Google made a splash at the Mobile World Congress today in Spain with the announcement that more than 450,000 apps have been downloaded from Android Market. True, Android's growth in the past couple of years has been astronomical and some projections have it surpassing Apple's iPhone and App Store in the near future (it already passed iOS in the UK), but the numbers released today are something of a head-spinner.
In a Google+ update, Google Senior Vice President of Mobile and Digital Content Andy Rubin revealed a brain-addling statistic: there are over 850,000 Android phones and tablets activated every day. More, there are now over 300,000,000 active Android devices in the world today. That's staggering, really (if it's accurate), but Rubin doesn't see it as any reason for Google to rest on its laurels. According to The Verge, Rubin told a gaggle of reporters today that he hopes Google can close the gap on tablets sales between them and Apple. While the 12 million tablets already sold isn't anything to scoff at, he said it's "less than I'd expect it to be if you really want to win." He concluded, "2012 is going to be the year that we double down and make sure we're winning in that space."
The thing about Android trying to catch up to the iPad is that Google only seems capable of doing so by flooding the market with different Android tablets. Apple's got the iPad and iPad 2 (and soon an iPad 3) while the number of different Android tablets on the market seem innumerable. More, focusing on catching up with Apple neglects the fact that Amazon's had a pretty wild go at the tablet market lately with the Kindle Fire. Google, however, may already have their eye on a challenge from Kindle Fire with the possible launch of a Google-branded tablet later this year.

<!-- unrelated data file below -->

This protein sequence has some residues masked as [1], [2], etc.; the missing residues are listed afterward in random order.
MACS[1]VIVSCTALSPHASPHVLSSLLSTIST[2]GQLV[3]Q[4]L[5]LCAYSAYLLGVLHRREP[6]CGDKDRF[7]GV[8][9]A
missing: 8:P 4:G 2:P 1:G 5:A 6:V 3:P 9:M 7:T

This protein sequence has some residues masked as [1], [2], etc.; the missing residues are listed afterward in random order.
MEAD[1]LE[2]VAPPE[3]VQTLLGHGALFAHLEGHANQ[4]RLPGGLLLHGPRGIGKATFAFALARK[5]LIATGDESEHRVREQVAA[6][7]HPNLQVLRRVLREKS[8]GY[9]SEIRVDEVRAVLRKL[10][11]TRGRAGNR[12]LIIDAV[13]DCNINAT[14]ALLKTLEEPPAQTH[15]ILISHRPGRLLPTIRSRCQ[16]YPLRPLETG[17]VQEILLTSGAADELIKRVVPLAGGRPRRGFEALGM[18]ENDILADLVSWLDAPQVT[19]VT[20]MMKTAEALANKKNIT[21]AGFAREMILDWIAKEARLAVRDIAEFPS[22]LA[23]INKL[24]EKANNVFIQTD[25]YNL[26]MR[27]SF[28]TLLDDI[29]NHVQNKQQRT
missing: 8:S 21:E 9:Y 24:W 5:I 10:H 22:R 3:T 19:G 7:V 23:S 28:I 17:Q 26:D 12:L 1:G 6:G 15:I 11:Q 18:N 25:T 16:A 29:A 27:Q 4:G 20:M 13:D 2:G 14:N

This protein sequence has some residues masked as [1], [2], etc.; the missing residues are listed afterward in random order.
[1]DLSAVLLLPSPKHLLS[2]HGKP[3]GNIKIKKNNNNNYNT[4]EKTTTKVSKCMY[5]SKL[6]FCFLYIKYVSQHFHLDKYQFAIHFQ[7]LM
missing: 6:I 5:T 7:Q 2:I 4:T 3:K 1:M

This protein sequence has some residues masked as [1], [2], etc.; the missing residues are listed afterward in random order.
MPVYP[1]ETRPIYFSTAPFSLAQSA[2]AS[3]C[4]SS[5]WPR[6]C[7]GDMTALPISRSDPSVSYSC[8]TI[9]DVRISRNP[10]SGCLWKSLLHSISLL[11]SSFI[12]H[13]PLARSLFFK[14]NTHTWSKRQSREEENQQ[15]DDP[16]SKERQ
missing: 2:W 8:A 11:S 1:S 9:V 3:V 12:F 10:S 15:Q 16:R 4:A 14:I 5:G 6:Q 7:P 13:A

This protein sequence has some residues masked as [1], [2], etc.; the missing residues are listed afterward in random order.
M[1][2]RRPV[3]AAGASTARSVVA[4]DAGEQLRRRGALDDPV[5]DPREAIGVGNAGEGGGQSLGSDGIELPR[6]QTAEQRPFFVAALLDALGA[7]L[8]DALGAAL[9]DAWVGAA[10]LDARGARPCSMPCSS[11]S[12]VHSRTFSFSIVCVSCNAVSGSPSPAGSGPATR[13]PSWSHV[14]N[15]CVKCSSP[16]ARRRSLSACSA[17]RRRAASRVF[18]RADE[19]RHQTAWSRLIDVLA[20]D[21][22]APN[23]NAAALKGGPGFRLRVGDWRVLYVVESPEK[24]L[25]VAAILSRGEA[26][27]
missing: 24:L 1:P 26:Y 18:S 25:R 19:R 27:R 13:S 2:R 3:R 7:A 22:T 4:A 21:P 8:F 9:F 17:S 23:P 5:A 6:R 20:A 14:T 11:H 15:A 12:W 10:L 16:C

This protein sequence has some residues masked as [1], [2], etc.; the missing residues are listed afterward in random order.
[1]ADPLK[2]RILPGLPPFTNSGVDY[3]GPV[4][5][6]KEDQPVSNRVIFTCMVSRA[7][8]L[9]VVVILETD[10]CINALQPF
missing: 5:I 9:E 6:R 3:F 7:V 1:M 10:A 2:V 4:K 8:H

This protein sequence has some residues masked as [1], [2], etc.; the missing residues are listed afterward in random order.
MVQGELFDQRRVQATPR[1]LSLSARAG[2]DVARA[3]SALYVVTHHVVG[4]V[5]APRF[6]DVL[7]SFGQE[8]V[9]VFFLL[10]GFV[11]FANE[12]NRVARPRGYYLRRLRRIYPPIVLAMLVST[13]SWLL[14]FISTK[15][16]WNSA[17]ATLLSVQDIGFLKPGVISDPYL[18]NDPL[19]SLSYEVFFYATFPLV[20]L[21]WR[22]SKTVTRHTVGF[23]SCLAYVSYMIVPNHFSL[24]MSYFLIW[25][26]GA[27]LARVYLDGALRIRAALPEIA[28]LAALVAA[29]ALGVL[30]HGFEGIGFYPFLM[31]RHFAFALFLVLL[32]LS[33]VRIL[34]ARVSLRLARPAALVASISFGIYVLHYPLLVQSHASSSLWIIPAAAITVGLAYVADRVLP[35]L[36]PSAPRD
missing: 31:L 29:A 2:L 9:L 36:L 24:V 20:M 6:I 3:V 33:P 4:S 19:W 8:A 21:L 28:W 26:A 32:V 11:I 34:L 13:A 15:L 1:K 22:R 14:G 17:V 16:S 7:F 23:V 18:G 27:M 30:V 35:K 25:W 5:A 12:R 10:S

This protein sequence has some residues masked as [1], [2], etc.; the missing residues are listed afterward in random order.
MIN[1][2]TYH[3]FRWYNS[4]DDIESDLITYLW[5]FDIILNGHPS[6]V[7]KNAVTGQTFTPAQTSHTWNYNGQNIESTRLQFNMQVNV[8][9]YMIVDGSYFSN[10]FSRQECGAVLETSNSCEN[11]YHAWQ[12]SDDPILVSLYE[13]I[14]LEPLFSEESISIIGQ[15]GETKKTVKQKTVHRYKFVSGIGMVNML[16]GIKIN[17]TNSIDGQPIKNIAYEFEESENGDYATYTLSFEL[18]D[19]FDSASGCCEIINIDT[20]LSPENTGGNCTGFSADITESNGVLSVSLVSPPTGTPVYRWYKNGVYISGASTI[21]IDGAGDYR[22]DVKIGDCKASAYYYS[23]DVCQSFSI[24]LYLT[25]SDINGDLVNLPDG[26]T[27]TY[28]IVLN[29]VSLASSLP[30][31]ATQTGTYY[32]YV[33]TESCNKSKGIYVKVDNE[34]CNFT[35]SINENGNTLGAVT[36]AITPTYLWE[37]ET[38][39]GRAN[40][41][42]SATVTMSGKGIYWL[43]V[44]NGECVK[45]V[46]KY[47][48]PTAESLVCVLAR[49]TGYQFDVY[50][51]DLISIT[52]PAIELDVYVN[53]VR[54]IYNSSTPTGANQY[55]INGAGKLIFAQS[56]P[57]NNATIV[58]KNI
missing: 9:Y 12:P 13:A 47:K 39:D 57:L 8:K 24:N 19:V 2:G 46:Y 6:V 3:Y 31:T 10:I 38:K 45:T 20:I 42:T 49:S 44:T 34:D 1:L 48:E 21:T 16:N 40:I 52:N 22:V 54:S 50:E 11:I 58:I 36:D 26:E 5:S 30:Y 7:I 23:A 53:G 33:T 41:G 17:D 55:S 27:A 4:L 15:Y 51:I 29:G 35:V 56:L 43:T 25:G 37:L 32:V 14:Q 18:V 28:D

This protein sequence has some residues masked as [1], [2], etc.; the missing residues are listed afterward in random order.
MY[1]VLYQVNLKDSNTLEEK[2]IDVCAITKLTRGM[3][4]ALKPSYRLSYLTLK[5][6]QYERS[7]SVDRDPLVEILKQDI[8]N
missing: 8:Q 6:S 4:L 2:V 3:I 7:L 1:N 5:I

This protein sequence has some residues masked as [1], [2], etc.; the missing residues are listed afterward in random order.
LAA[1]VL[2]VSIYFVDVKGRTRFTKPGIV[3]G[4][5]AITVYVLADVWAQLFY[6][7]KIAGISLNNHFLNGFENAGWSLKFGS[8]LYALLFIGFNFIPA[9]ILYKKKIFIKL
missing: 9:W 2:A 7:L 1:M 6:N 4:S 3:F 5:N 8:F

Rubin repeated a concept from his Google+ post, that Android is an "ecosystem" of technology, and how he hopes that Google can establish itself as the most hospitable among consumers and developers. "The educated consumer realizes it now that they're either picking the Apple ecosystem or the Microsoft ecosystem or the Google ecosystem and we're going to do a better job at making people understand what ecosystem they're buying into." Citing Google's expansion from smartphones to tablets and possibly even television now, Rubin told Verge that Google's belief is such: "Fundamentally you shouldn't have to have a third-party developer build his app twice."
Android's performance against iOS has covered a lot of ground lately and, depending on what reports you want to adhere to, Google is either on track to pass iOS or already has. Still, Google's not to climb past Apple easily. One of the challenges that Rubin recognized was the need to attract developers to the Android platform. As Google continues to make Android a more visible and viable playground for developers, Rubin concluded, "We're now starting to get on the radar, and I'm hoping people decide to put in the muscle and make their apps work great on tablets."
Meanwhile, somewhere in California, Apple woke to this news, blinked twice before hitting the snooze button, and then rolled over to catch a few more Zs.